|Rewards at the home town
When an athlete won at the games, his home town shared his glory. The city was proclaimed with the name of the athlete and upon his return the winner dedicated his victory crown in the temple of his home town. Athletes who had won at the games of the periodos or at other crown-games were also rewarded upon return in their home town. At these games, victors were usually not awarded a material prize by the organizing city, but the rewards of the hometown were at least as valuable.
The cities granted their successful athletes a financial reward. In Athens, for example, already in the sixth century BC Solon offered 500 drachmas for victors of the Olympic games and 100 drachmas for those of the Isthmian games. On top of that the athletes received free meals for the rest of their lives in the city hall. In many places, for example Egypt, the athletes also obtained exemption from taxes. From the second century AD onwards the once-only awards in money were converted into life-long pensions.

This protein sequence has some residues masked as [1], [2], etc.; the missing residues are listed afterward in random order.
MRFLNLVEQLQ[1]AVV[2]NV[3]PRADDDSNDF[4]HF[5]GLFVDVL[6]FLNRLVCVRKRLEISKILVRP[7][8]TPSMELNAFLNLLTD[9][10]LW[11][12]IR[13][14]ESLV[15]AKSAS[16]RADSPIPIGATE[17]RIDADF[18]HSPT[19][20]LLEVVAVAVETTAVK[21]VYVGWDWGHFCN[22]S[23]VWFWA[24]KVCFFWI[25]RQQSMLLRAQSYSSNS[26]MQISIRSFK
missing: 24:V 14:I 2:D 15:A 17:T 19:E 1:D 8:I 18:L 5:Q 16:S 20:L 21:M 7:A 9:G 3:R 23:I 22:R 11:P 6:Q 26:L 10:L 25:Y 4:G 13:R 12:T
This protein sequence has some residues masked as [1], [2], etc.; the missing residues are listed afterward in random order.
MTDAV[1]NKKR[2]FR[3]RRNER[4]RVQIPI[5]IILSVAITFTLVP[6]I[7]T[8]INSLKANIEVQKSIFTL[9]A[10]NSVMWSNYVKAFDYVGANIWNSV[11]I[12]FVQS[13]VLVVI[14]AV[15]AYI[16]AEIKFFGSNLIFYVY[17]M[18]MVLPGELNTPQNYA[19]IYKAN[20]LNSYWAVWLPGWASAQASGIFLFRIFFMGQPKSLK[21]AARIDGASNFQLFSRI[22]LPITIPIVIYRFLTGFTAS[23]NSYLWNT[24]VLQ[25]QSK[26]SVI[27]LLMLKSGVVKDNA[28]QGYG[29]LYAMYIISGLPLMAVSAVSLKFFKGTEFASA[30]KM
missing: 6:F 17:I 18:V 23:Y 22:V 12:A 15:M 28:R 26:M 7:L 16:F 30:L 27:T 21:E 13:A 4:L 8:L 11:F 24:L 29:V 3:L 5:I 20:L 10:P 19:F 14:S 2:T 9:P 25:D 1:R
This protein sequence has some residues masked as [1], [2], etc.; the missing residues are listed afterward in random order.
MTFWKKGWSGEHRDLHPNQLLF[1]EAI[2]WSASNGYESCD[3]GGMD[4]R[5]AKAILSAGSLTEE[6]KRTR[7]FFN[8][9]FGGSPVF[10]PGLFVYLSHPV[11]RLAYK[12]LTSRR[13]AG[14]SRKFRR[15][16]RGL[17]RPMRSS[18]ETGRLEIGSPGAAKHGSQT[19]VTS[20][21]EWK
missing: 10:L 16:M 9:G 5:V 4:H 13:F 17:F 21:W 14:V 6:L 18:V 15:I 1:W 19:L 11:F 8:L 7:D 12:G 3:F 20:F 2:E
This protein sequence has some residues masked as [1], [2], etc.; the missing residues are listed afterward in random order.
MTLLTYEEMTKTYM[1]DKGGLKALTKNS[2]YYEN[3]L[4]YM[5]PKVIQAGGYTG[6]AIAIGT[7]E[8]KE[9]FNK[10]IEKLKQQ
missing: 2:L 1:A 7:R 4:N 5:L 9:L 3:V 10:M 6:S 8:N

Not all rewards offered material benefits, though, some simply offered honour: e.g. special front seats at the theater, or a festive and ceremonial entrance in the city. Some extraordinary athletes were furthermore honoured with statues, poetry or inscriptions. Some used their popularity to start a career in politics.
The rewards made it possible for poorer athletes to make a career in sports. Until the third century AD, the rewards and the number of sacred games continuously increased. This meant a heavy financial burden for cities with many top athletes, which all enjoyed exemption from different kinds of taxes and in many cases were also entitled to pensions.